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Skyrocketing raw meat prices a bone of contention for citizens of Borno State

23 January 2024
Reading time: 4 minutes

Prices of livestock and raw meat soar as the naira continues to depreciate and the inflation rate hits record-high levels

The seemingly ever-depreciating naira and soaring inflation rate have had a major effect on the cost of livestock which has skyrocketed in recent months.

This has resulted in traders in Borno State increasing their prices, which in turn have led to a decline in the number of buyers.

The sale of raw meat has also been affected as many citizens throughout the state say they cannot afford the flesh and now buy only bones – if they have enough money because even the price of bones has increased.

Dealers in livestock are complaining bitterly because they are not making the sales they made before the naira’s record-low foreign exchange rate and the record-high inflation rate.

A dealer at Kasuwan Shanu, the main cattle market in Maiduguri, Borno State’s capital, told RNI that the price of a day-old chicken used to be between ₦600 and ₦650, now it is ₦900; an older, but not yet mature, chicken used to cost between ₦2,500 and ₦3,500, now the price is ₦3,800 to ₦7,000; cattle used to cost between ₦80,000 and ₦300,000, now the price is between ₦250,000 and ₦1 million; the price of goats used to be between ₦15,000 and ₦30,000, now the price starts at ₦35,000; and sheep used to cost around ₦40,000, now they start at ₦85,000.

“The average citizen in Borno State can no longer afford to buy livestock. The cost is beyond their reach,: he said. “Business is moving like a snail. Even day-old chickens have become quite pricey.”

Abubakar Bulama, the chairman of Kasuwan Shanu’s livestock bone sellers’ association, said many people could not afford to buy raw meat anymore – a kilo that used to be ₦1,000 now costs ₦1,800 to ₦2,000.

“Things have changed. People who used to come to the market to buy raw meat are now buying bones instead because they are cheaper.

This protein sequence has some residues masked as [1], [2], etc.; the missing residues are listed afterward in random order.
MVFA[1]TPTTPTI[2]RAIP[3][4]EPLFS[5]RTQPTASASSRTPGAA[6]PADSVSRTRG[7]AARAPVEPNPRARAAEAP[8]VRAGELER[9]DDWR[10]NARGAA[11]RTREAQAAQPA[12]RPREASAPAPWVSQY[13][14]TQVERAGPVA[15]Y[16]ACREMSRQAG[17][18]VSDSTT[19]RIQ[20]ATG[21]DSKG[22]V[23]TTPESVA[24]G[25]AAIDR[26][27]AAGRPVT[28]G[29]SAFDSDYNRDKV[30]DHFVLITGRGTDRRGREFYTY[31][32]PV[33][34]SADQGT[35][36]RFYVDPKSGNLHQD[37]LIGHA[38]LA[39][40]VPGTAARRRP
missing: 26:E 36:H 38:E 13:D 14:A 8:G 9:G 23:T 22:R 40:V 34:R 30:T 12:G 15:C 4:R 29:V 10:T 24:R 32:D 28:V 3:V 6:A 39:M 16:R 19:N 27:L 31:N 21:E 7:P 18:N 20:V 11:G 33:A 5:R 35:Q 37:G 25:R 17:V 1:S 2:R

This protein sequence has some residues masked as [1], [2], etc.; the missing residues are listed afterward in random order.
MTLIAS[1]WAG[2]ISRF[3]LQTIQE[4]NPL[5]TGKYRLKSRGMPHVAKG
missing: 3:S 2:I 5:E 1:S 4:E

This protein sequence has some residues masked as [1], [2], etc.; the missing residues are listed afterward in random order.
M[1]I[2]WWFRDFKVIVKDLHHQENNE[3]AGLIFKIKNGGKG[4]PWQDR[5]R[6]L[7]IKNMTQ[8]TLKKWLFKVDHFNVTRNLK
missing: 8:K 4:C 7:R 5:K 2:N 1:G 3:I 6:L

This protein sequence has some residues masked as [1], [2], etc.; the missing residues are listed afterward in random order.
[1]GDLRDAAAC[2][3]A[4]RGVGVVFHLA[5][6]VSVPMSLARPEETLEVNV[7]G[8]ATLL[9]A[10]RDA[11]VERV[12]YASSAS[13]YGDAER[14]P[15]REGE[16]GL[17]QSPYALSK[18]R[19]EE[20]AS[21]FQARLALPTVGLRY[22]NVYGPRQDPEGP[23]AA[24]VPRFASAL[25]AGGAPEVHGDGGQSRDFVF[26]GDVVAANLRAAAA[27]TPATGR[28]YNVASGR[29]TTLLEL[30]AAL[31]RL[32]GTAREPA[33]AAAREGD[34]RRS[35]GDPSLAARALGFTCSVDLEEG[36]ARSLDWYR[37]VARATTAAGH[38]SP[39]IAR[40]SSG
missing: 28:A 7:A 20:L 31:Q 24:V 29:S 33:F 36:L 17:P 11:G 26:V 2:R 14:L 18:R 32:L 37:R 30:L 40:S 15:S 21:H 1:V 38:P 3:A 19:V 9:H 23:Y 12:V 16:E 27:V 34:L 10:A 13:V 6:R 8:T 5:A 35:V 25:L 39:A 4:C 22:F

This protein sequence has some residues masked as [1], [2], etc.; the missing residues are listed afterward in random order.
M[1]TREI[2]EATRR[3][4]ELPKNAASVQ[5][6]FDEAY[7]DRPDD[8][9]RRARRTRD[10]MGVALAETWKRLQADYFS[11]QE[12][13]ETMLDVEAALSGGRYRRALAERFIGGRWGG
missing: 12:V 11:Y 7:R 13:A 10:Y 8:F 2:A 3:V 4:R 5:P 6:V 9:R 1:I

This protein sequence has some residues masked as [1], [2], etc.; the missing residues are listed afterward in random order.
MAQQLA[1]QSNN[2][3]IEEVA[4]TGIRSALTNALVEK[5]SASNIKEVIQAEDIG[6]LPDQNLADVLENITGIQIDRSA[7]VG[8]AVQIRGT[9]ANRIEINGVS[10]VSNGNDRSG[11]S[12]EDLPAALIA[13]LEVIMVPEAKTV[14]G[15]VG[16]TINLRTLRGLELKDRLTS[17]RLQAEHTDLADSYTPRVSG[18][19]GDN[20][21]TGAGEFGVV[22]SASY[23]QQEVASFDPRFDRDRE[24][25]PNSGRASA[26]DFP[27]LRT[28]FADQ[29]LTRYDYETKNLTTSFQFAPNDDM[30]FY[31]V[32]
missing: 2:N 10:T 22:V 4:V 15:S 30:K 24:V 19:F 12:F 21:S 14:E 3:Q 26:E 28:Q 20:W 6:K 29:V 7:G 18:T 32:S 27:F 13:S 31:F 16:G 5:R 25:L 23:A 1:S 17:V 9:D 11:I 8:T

“The prices of all raw meat have increased. Some buyers cannot even afford to buy bones. We have seen a huge drop in sales. We have to put up the prices if we want to make a profit. But because we put up the prices, we now have far fewer buyers.”

He told RNI that there were hardly any people at the tents where raw meat was sold, but at the tents where bones were being sold there were crowds of people.

“That tells you everything,” he said.

Tata Baba Haruna, who sells meat at the market, said: “Previously, a kilo of raw meat was sold for ₦2,700 or ₦2,800 or even ₦3,000, depending on the quality, but now we sell it for between ₦3,200 and ₦3,500.

“The people who used to buy a kilo of raw meat can no longer afford it and now they might buy half a kilo.

“If a person comes to the market with a budget of ₦4,000 and sees how much the meat costs, he usually ends up buying only bones, which cost between ₦2,000 and ₦2,500.”

Musa Ali Kano, a resident of Maiduguri, said: “In the past, no matter how much the price of raw meat went up the bones wouldn’t go over ₦200, but now they cost ₦1,100 or even ₦2,000.

“If you spend ₦200 on bones these days, you won’t even have enough to make a day’s soup.

“At the rate the naira is depreciating, we soon won’t even be able to buy bones, let alone raw meat.

“Previously, for special occasions, such as weddings or naming ceremonies, a whole ram or cow would be slaughtered. But now we buy ₦5,000 worth of meat and mix it with ₦6,000 worth of bones. We have been forced to do this to save being embarrassed in front of friends and family.”



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